Imagination is more important that knowledge. Knowledge is limited. Imagination encircles the world.  Albert Einstein
We’re approaching the midpoint of Jerry Saltz’s book How to Be an Artist and are ready to explore his third step: learn to think like an artist. Saltz boldly proclaims “this is the fun part!” Here are some ways to make it so:
Acknowledge that all art is subjective. “What does subjective mean? It means that, though the text never changes, every person who sees Hamlet sees a different play. Moreover, every time you see Hamlet, you see a different play. This is the case with almost all good art. It’s always changing; every time you see it anew, you think, How did I miss that before? Art is an unchanging thing that is never the same — a static entity that somehow, whenever you experience it, seems to be inhabited by poltergeists spontaneously generating new messages for you.”
Remember, artists are cats and art is a dog. “Artists, like cats, communicate abstractly, at a remove. This is why artists hate to be asked what their work means. As for art itself, that’s much more like a dog: never quite behaving, making a mess, costing a lot, always making you get supplies, but paying you back in wonder and delight.”
Don’t just be observant, see as much as you can. “Artists see very differently. They get up very close to a work. They inspect every detail: its textures, its materials, its makeup. They’re seeing how it was made — what techniques, ingredients, gestures, and accidents are in play. When I’ve asked artists what they’re looking at so intently, they always say things like ‘the shininess,’ ‘the bumpiness,’ ‘the scratches on the side,’ ‘the way it’s mounted,’ ‘the printing technique,’ ‘the pink Styrofoam backing,’ ‘how they left the flies in the surface.’ All these little matters loom large when they appear in someone else’s work. This is why all artists know that bad art teaches you as much as good art — maybe more.”
Be inconsistent. “Variety, flexibility, experimentation, diversity — all these are essential in your work. This doesn’t mean that every new thing you make should be totally different from what you’ve done before. The real value of inconsistency is that when something appears in your work that gives you an opening, some oddity or mutation that sets you off in a new direction. Variability allows your work to breathe; it helps you to steer clear of tyrannies and find charm in the unfamiliar. Try whatever you want to try: different sizes, tools, materials, subjects, anything. This is how you will evolve new systems of meaning, new combinations and unexpected unions.”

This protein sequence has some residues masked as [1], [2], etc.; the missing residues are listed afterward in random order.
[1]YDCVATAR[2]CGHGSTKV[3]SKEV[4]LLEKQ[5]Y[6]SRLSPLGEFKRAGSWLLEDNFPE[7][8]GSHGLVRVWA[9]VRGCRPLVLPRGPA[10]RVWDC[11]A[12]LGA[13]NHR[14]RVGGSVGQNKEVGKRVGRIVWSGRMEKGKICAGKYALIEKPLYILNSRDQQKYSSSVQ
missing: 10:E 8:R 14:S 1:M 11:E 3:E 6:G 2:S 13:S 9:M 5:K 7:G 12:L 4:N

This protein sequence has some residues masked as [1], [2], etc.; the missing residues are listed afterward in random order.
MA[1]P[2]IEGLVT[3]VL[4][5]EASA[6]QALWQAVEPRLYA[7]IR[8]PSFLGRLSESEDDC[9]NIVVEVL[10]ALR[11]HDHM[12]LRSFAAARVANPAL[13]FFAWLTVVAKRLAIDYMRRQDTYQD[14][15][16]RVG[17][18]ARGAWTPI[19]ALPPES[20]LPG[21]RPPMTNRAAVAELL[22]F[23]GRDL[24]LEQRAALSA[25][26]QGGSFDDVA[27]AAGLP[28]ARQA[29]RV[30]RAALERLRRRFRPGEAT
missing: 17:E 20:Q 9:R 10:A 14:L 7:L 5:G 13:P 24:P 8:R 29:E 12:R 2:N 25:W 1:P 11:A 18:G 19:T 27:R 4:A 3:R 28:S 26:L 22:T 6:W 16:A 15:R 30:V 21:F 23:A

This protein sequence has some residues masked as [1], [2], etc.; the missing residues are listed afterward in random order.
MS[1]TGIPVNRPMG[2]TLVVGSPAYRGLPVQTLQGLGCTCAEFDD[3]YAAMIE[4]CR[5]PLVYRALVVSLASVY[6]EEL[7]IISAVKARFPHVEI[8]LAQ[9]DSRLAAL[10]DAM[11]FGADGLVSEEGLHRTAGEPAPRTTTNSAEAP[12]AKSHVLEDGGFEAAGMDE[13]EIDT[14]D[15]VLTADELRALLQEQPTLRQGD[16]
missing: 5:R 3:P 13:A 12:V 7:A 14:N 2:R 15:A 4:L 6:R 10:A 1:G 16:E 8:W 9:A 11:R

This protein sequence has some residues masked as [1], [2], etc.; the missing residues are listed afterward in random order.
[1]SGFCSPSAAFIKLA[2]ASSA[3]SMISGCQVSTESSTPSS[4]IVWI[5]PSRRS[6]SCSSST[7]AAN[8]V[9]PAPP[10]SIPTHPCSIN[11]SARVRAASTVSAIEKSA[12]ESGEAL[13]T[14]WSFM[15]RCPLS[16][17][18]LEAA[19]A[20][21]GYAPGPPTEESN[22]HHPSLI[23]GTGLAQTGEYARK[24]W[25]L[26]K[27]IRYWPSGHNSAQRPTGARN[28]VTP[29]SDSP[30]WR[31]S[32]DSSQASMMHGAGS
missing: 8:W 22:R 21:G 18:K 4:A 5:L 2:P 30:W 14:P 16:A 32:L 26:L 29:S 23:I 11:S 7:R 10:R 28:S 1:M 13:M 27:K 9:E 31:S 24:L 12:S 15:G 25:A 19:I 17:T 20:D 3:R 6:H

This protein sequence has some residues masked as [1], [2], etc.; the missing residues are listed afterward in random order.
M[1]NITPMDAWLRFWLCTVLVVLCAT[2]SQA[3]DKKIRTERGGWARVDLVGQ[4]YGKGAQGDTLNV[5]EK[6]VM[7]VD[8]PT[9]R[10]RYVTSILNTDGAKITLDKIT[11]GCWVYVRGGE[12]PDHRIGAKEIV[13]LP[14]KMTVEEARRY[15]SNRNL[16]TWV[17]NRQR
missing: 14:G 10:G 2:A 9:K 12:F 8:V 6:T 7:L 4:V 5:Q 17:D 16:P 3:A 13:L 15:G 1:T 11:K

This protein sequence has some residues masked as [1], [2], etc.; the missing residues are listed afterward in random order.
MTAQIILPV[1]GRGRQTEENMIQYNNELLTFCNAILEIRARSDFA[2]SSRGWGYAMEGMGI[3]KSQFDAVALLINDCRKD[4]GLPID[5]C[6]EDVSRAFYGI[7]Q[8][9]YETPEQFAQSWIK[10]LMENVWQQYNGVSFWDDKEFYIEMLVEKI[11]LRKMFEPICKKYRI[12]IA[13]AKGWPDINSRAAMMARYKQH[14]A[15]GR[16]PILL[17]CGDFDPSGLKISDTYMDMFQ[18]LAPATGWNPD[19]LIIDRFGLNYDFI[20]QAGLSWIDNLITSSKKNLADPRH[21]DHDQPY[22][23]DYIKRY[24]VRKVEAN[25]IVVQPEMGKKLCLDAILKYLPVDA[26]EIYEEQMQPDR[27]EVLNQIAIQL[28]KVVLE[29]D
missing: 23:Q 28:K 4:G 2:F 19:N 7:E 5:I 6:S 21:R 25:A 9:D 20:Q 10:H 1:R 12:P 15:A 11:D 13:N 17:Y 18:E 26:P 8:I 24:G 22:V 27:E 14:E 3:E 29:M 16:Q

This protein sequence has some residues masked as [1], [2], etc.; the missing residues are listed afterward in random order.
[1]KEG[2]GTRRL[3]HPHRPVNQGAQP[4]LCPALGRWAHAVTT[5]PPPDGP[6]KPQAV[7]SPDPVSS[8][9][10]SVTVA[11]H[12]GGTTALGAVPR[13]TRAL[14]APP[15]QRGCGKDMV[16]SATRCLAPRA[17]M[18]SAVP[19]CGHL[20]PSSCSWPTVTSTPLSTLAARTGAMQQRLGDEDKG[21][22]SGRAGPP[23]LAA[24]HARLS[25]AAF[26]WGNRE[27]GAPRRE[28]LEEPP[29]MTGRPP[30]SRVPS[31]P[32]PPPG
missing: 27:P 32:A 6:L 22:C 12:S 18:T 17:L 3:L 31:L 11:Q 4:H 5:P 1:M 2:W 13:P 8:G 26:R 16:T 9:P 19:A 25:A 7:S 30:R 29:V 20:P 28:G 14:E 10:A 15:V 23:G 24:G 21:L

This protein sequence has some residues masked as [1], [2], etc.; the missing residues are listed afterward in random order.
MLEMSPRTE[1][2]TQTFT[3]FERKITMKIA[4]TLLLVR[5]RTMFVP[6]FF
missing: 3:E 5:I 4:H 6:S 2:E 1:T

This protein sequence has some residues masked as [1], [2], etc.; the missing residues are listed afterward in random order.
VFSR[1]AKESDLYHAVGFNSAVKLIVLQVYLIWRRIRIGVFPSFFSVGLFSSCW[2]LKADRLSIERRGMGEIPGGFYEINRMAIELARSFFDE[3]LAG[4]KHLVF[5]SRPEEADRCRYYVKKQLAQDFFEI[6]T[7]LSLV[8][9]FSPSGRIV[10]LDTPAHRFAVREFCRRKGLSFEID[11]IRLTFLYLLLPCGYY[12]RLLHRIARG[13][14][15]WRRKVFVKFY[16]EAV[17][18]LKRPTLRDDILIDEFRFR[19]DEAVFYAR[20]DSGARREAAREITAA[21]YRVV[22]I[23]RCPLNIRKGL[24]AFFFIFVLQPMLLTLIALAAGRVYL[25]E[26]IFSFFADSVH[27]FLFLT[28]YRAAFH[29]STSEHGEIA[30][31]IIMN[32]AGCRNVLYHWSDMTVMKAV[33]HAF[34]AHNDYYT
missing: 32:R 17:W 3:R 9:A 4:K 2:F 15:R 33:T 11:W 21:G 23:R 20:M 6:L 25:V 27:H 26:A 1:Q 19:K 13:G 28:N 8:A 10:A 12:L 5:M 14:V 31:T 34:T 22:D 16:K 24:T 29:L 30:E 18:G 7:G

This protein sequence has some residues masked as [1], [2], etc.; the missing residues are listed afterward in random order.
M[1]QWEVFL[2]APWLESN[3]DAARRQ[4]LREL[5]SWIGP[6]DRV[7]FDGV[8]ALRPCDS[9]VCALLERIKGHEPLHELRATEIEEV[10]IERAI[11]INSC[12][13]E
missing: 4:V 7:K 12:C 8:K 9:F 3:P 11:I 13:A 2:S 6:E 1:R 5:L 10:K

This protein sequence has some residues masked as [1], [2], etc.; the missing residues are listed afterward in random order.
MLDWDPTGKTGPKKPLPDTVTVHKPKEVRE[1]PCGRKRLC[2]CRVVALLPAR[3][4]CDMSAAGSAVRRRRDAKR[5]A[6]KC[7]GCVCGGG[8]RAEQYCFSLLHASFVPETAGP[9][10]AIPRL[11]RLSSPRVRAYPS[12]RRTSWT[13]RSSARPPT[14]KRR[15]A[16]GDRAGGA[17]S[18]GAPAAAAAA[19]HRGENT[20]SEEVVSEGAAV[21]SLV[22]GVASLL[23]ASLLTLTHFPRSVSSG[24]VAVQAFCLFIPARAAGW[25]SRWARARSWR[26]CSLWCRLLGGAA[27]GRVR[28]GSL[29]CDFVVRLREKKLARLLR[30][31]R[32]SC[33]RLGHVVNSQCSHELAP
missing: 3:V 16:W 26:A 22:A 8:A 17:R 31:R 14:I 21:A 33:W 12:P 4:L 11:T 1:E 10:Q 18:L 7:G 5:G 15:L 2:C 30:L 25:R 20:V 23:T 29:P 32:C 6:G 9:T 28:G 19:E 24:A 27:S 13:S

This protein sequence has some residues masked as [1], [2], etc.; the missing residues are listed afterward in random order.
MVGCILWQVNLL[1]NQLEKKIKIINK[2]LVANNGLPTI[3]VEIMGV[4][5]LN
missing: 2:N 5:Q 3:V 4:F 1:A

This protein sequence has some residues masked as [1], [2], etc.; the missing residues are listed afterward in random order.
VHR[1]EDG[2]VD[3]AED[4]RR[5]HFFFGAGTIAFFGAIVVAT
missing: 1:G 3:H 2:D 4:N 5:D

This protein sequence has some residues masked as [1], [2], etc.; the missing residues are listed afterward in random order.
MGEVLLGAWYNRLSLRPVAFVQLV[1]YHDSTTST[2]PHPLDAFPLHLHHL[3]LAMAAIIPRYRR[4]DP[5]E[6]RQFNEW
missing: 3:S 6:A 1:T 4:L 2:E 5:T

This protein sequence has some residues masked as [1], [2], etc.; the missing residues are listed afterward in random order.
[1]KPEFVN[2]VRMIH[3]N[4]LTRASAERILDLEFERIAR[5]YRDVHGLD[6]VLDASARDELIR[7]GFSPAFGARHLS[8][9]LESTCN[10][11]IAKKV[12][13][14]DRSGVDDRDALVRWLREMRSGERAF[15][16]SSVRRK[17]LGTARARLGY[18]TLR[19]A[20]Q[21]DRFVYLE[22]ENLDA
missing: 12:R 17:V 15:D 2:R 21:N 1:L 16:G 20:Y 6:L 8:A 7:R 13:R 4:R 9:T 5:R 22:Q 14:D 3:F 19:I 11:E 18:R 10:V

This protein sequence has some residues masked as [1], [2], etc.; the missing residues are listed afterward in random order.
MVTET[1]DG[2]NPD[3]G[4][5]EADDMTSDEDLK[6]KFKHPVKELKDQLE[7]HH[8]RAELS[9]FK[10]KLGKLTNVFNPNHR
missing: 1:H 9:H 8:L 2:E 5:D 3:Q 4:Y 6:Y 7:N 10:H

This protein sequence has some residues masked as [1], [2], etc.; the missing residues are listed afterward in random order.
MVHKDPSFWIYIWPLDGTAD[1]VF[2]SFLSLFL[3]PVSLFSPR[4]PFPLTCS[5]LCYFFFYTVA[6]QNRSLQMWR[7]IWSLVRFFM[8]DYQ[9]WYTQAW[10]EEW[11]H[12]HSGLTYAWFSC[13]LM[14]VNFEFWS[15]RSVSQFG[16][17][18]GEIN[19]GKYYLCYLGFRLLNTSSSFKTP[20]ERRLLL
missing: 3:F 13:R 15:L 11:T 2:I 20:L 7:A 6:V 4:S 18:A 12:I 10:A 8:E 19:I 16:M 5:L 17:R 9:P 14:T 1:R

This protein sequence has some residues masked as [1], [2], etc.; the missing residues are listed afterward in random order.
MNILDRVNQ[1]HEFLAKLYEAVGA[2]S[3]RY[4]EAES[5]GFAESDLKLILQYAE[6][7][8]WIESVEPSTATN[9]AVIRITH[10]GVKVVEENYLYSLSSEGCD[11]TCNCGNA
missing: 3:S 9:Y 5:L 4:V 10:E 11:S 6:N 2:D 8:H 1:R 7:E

Welcome chance as a lucky bounce to your imagination. “Whenever you’re not sure what to do next in your work, momentarily shift your focus and pay attention to whatever songs, sounds, sights, words, news stories, images, or books happen to cross your field of awareness. Use these things! Let them braid in unexpected ways with what you’re already doing. Using them gives chance a purpose; using them changes chance’s flow. Chance is the stunning aurora borealis of creativity — a flickering instantaneity that sweeps across the skies of your work, leaving a trail that can make your work richer and stranger and better.”

About the Image
Sometimes it can take years to see what others see. For decades, Saltz stared at the work of Paul Cézanne, such as Still Life with Open Drawer, and thought only, “Apples, choppy mountains, bathers — meh.” However, he never gave up, because he felt it was his job, his duty, to understand what the consensus saw. So he kept coming back to Cézanne. One day, everything fell into place. Since then, he states that every Cézanne he sees leaves him breathless. So, if you’re stymied by particular artists, put their names on a list and keep coming back to them. Once an artist finally makes sense to you, take on a new one.
Adapted from How to Be an Artist by Jerry Saltz
Back to Top